Why Cut 300 Calories A Day?
I’ve been told that you can dramatically improve your health by cutting the amount you eat by 300 calories per day. That doesn’t sound like much. Can this be true?
Andrew Weil, M.D. | September 5, 2019
A new study shows that reducing your daily caloric intake by 300 calories can have a beneficial impact on health. We’ve long known that most laboratory animals kept on calorie-restricted diets live longer and enjoy better health. The new study suggests that the same strategy also appears to work for humans. It found that cutting about 300 calories a day for two years improved cholesterol levels, blood pressure, and blood sugar and reduced inflammation among the 143 healthy men and women who participated. All were under the age of 51, and most were not overweight, although some carried a few extra pounds. No such health improvements occurred in a control group of 75 healthy people who didn’t cut calories.
The study took place at Duke University and was designed to help the participants pare 25 percent of their total calories. Most weren’t able to keep their calorie count that low on average they were able to reduce it by about 12 percent. Over the two years, they dropped an average of about 10 percent of their weight.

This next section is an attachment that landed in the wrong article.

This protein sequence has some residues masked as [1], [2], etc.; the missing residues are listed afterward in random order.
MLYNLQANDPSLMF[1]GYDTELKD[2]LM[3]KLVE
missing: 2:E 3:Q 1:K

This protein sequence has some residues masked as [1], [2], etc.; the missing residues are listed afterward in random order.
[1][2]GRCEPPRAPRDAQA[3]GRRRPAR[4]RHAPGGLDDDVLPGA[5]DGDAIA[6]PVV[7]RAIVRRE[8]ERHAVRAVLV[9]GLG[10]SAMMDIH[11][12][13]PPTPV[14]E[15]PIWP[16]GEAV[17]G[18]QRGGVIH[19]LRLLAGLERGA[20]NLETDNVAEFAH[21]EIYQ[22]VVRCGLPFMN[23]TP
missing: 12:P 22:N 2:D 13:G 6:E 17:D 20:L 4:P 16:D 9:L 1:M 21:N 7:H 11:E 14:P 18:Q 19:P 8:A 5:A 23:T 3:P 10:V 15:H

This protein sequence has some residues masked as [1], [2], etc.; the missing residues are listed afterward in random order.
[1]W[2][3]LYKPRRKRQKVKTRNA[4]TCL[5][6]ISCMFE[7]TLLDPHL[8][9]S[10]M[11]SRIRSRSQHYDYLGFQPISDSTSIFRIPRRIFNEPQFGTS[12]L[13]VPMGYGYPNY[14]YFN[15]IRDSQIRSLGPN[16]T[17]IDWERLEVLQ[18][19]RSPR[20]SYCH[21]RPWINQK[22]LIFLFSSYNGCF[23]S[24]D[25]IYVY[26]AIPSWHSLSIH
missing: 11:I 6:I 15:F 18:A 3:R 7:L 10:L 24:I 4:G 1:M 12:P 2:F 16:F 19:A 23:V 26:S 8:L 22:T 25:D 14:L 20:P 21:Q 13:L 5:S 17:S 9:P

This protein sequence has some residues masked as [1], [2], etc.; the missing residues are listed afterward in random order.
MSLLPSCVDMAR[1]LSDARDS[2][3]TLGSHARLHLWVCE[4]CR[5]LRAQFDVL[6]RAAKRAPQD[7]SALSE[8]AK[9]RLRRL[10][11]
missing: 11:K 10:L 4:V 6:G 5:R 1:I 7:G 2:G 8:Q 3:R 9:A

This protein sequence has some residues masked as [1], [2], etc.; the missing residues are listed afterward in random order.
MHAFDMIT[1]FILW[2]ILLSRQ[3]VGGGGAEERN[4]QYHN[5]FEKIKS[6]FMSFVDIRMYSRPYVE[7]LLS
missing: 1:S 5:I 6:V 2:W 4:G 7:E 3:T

During the study the participants could eat whatever they wanted as long as they cut back on the total amount of food consumed. For the first month they ate three meals a day designed to reduce their caloric intake by 25 percent in preparation for the diet. They also had individual and group counseling sessions for the first six months and after that met with researchers periodically.
Some of the benefits seen among those who cut calories stemmed from weight loss, an average of about 16 pounds over the two years. But study leader William E. Kraus, M.D., a cardiologist and distinguished professor of medicine at Duke, said the overall health improvements seen were greater than would be expected from weight loss alone. “We weren’t surprised that there were changes,” he added, “but the magnitude was rather astounding. In a disease population, there aren’t five drugs in combination that would cause this aggregate of an improvement.” He added, “There’s something about caloric restriction, some mechanism we don’t yet understand” that results in better health.
We also don’t know whether cutting calories by 12 or even 25 percent can extend human life in the same way low-calorie diets can in animals. But if you have high blood pressure or high cholesterol or any of the other health problems that improved in this study, cutting 300 calories a day just might help you overcome them.
Andrew Weil, M.D.
William Kraus et al, “2 years of calorie restriction and cardiometabolic risk (CALERIE): exploratory outcomes of a multicenter, phase 2 randomized controlled trial,” The Lancet: Diabetes & Endocrinology, July 11, 2019, DOI: https://doi.org/10.1016/S2213-9597(19) 2015-2